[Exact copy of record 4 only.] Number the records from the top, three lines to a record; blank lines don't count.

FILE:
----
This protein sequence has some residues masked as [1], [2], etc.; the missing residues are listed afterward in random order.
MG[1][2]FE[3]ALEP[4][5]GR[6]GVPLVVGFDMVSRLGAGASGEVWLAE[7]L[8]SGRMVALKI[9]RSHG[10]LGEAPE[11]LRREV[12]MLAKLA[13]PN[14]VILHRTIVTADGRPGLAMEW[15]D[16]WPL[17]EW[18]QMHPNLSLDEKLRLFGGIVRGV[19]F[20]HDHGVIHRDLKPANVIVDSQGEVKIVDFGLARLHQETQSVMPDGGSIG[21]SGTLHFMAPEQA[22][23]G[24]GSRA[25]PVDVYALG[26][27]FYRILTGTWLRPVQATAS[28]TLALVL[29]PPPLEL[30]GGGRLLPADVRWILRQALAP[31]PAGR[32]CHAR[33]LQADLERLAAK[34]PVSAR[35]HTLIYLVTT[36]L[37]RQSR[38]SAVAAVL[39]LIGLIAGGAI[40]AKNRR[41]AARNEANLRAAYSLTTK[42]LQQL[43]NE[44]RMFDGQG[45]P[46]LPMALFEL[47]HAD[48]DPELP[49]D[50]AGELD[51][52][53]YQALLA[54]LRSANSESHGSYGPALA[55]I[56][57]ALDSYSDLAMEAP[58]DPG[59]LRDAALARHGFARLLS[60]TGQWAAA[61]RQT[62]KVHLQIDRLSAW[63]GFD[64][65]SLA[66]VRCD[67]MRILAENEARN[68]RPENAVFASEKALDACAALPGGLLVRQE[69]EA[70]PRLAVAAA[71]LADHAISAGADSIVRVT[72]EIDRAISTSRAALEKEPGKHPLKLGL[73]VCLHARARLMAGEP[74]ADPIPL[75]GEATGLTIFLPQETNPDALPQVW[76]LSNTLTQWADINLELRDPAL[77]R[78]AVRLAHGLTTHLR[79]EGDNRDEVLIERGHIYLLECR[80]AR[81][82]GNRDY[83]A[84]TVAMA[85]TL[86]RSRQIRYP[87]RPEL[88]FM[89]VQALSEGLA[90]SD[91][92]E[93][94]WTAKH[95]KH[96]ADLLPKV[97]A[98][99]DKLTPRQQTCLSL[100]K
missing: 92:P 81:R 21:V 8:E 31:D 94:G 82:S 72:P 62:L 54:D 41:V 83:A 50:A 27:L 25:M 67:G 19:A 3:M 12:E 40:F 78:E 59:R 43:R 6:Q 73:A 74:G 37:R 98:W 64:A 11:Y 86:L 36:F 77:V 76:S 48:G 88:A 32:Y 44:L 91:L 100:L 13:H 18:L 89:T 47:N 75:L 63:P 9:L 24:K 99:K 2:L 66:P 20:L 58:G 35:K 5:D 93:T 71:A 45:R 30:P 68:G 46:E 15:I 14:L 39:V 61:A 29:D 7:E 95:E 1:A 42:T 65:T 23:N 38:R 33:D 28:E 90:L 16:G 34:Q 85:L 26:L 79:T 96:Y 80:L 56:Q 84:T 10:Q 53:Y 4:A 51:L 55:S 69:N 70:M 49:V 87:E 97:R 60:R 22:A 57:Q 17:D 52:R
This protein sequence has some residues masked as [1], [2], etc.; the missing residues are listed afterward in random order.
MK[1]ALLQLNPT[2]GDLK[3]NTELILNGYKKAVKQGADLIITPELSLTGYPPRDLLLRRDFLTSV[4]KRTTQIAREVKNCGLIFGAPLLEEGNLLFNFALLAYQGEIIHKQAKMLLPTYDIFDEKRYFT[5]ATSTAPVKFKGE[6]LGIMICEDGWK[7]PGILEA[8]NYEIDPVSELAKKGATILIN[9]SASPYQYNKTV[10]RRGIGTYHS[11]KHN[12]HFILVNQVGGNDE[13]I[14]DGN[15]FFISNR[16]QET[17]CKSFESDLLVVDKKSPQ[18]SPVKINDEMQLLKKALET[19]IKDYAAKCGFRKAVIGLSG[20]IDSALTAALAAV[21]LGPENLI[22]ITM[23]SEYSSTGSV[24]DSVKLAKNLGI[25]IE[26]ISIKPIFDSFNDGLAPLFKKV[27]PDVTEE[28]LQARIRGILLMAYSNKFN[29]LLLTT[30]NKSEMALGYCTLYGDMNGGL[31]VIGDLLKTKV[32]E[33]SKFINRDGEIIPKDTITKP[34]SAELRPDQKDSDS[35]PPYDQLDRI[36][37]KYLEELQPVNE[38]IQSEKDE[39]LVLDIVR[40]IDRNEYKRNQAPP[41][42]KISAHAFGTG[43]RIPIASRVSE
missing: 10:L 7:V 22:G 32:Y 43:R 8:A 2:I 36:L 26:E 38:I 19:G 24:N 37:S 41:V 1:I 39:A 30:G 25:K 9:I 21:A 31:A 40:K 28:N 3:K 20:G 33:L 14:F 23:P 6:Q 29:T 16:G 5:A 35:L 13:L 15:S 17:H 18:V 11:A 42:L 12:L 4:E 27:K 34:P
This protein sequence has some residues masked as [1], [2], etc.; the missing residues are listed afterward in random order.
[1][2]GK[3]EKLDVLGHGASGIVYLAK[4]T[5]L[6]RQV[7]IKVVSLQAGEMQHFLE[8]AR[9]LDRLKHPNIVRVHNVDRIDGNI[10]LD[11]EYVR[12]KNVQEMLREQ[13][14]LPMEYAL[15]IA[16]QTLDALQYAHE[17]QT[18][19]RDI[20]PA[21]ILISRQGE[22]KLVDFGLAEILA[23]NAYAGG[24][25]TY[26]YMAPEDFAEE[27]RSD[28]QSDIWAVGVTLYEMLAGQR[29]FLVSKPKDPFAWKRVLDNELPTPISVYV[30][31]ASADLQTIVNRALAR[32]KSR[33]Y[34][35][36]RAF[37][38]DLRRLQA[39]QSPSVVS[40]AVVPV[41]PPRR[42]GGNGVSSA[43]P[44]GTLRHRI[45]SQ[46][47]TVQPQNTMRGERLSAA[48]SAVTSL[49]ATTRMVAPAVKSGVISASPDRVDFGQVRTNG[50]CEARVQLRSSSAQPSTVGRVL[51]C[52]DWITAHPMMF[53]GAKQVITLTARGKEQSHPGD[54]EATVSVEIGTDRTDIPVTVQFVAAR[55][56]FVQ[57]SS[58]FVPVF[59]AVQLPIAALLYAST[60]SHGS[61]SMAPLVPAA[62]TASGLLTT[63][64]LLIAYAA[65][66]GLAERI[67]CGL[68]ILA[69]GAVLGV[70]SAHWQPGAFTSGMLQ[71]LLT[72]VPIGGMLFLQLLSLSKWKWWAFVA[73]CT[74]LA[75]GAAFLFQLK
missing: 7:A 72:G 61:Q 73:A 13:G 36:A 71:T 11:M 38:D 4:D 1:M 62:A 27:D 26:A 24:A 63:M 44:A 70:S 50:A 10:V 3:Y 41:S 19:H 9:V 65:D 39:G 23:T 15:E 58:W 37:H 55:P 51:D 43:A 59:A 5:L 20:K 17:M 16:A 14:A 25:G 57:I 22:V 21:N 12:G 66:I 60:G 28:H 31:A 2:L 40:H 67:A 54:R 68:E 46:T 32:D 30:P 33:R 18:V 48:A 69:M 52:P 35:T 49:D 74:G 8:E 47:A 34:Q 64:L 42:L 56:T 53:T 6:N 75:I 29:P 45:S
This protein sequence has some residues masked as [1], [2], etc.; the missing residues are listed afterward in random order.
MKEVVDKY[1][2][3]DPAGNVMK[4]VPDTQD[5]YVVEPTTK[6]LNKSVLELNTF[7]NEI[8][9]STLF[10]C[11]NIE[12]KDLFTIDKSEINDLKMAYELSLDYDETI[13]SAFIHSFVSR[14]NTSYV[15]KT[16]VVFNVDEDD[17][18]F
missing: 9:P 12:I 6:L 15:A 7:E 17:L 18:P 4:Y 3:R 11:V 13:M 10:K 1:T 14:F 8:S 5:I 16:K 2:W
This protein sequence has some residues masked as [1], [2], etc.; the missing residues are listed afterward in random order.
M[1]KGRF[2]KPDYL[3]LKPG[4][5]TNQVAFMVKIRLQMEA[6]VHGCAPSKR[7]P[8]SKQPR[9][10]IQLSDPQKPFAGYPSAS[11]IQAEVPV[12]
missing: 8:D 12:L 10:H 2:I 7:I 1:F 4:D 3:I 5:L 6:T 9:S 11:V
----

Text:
This protein sequence has some residues masked as [1], [2], etc.; the missing residues are listed afterward in random order.
MKEVVDKY[1][2][3]DPAGNVMK[4]VPDTQD[5]YVVEPTTK[6]LNKSVLELNTF[7]NEI[8][9]STLF[10]C[11]NIE[12]KDLFTIDKSEINDLKMAYELSLDYDETI[13]SAFIHSFVSR[14]NTSYV[15]KT[16]VVFNVDEDD[17][18]F
missing: 9:P 12:I 6:L 15:A 7:E 17:L 18:P 4:Y 3:R 11:V 13:M 10:K 1:T 14:F 8:S 5:I 16:K 2:W